Mar 13, 2014 0 Share

Forward Momentum


Man walking dog, photo taken from behind.
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In the latest nightmare, I need to teach a college-level course in Geography at a moment's notice. (Isn't that every perfectionist's desperate fear, getting thrown into a situation with no preparation whatsoever?) I stand in front of the class, feeling the sweat on my palms and thinking, Soon, they are going to figure out that I have no idea what I'm doing. Quickly, I invent a feeble icebreaker, inviting the students to share their favorite place on earth. I feel sure that they will start mocking me and demanding a “real” teacher. But then, Willie makes another unexpected appearance on my dream stage, and he saves the day. He raises his hand and begins speaking eloquently about … what? I can't listen; I am too astonished. When he meets my gaze, I can barely contain my elation: Willie is in a college course, blowing everyone away! But more wonderful than his articulate speech is his kind, supportive expression. He looks at me as though he knows I need rescuing, as though he's drawing upon untapped inner reserves to help me. I hate to wake up. 

In real life, here's the latest: Willie fell and skinned his knee while out on a walk with Chevy, the family dog. 

“Willie, what happened on the walk today?” I ask over the phone, having been briefed by our mom.

“I fell down!” he exclaims. It's as surprising to him as it is to me; both of us have always had good balance. I used to figure skate competitively, and Willie can ski like nobody's business. I search my memory, but I can't remember a single instance of Willie falling on the slopes.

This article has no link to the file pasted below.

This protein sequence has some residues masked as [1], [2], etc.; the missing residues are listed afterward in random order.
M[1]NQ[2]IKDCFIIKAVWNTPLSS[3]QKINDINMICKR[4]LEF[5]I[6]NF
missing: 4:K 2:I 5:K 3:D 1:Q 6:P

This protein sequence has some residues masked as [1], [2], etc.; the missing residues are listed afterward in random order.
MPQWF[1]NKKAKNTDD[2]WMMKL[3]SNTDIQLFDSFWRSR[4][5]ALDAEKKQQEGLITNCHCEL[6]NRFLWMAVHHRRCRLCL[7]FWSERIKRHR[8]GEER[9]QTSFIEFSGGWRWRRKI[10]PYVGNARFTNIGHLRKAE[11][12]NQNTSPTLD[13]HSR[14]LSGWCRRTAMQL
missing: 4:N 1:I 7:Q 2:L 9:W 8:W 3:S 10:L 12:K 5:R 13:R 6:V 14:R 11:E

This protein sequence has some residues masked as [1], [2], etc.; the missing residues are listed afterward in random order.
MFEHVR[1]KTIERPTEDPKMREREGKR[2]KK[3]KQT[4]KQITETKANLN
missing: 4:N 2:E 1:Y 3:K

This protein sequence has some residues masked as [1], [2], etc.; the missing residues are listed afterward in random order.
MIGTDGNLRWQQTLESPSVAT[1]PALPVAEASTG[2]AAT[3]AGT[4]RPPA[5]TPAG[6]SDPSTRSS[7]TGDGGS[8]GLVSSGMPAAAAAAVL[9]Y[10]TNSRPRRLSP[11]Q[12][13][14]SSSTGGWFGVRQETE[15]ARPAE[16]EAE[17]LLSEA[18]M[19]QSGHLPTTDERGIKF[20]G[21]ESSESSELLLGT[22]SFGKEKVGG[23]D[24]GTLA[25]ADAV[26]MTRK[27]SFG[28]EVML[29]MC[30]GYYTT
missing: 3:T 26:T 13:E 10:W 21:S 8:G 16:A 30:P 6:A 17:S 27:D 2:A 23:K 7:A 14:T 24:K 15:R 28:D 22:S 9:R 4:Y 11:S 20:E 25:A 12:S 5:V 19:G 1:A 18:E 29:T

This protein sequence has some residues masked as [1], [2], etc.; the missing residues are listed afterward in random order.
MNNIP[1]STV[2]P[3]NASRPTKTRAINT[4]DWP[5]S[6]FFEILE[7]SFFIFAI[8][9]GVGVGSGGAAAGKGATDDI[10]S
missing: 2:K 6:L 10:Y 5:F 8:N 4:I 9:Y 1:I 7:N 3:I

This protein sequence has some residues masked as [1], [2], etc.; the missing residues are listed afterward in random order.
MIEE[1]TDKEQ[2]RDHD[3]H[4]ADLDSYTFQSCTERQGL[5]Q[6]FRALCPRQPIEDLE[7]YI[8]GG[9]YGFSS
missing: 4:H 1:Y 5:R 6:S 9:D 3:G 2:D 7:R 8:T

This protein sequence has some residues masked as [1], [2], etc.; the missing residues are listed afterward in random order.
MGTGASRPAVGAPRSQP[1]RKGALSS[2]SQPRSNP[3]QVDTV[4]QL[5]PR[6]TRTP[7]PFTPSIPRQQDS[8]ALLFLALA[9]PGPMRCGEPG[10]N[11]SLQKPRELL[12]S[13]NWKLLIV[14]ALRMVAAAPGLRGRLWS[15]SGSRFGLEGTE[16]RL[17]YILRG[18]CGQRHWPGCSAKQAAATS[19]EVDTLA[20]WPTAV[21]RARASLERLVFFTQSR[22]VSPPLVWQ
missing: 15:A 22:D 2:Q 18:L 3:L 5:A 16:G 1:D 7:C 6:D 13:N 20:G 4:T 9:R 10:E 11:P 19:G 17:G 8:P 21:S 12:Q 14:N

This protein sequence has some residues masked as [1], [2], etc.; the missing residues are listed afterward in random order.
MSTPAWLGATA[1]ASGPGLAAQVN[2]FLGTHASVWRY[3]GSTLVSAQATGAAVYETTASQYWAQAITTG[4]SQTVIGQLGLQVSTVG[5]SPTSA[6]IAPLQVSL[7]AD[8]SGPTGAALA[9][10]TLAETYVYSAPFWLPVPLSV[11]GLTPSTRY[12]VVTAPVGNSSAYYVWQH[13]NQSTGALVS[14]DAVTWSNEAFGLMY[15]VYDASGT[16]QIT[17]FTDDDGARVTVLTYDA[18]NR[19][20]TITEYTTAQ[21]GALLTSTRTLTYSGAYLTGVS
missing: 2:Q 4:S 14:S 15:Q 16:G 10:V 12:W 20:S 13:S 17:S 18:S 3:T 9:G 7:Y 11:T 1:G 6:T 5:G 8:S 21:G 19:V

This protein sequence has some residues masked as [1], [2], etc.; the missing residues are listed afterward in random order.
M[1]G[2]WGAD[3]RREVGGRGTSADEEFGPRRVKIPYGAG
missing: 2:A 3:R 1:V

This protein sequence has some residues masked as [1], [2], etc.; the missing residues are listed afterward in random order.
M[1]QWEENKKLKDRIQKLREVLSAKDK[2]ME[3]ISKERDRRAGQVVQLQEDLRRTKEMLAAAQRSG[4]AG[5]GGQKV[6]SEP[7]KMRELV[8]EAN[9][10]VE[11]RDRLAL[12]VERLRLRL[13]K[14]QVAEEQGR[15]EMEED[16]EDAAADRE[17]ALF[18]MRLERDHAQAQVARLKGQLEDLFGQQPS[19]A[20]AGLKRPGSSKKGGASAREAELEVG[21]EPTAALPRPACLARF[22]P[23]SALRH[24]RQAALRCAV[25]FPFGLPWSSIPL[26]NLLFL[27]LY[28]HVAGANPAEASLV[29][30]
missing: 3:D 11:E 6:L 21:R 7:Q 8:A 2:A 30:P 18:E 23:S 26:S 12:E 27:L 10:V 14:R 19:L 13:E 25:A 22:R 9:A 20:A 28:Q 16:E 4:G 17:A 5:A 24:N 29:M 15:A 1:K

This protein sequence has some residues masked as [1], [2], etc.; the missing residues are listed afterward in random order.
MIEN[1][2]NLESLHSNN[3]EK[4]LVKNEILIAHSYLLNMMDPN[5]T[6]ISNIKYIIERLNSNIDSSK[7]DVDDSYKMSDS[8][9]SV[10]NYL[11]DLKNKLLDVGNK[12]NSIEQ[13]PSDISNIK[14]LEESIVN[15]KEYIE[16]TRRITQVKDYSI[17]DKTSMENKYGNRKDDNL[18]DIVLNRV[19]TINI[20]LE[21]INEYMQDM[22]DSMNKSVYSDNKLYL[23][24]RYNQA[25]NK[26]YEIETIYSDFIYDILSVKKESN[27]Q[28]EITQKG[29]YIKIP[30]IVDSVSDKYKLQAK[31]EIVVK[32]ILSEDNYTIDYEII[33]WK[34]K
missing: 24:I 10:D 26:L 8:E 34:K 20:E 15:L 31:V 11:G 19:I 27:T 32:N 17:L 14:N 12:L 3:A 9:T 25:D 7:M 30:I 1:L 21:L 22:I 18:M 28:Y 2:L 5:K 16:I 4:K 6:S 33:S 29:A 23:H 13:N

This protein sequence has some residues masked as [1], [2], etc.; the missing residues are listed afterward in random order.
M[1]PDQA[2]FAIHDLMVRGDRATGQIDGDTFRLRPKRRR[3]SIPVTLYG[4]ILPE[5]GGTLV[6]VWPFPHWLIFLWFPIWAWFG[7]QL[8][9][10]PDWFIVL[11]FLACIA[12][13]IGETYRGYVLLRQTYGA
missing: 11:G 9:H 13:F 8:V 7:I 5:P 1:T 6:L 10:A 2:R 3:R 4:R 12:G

“Oh, I'm sorry to hear that! How did it happen?”

“I … I tripped!”

“Oh, I see … was it just you who fell down, or Chevy too?”

“It was … just me,” he says.

“Are you feeling okay, Will?” I ask, concerned. I'm glad our parents give him the responsibility and independence of taking Chevy out for daily walks, but when he comes home bleeding, I can't help but get a bit concerned.

“Yes! I'm oh-kaayy,” he answers. His voice starts out strong, but then he trails off into a little melancholy syllable. I know that “oh-kaayy” well; it's the sound of my brother in need of comfort. In this situation, we fit into our usual roles: Willie needs help, and I try my best to offer it. I wish I was close enough to hug him. If I could, I'd offer my shoulder, so that he could lean on me. 

In real life, our mom tells me that Willie gets frustrated when his shirt rips under the arm. He has to change clothes before his bus arrives. He gets upset at the unexpected event, rolling himself up in the living room rug to de-escalate. He has a rare outburst at work, too. (Given what I know of his workday routine—hours of sitting down and shredding x-rays—I'm surprised he doesn't melt down more often.) 

In real life, Willie's annual IHP meeting rolls around. In it, his team discusses ways to help him grow within his present work situation. For example, he can play “Happy Birthday” on his portable keyboard during participants' birthday parties, and he can write one letter to a distant family member per week. These are small, practical, manageable changes. My head understands the desire to maximize potential within this placement, but my heart trips and falls. I can't help but feel like it isn't enough for him. I can't help but wish that we could develop a plan for Willie to transition out of the “behavioral unit” at work, which seems like a self-fulfilling prophecy if ever there was one.  

Our parents plan to investigate another possible work placement, but they want to learn more before proposing a shift. It makes sense to be prudent, to do research before setting such a potentially major change in motion. Yet in my mind's eye I remember the Willie from my dream, the one who did more than I'd ever imagined he could. And I believe that he deserves a chance to come to life.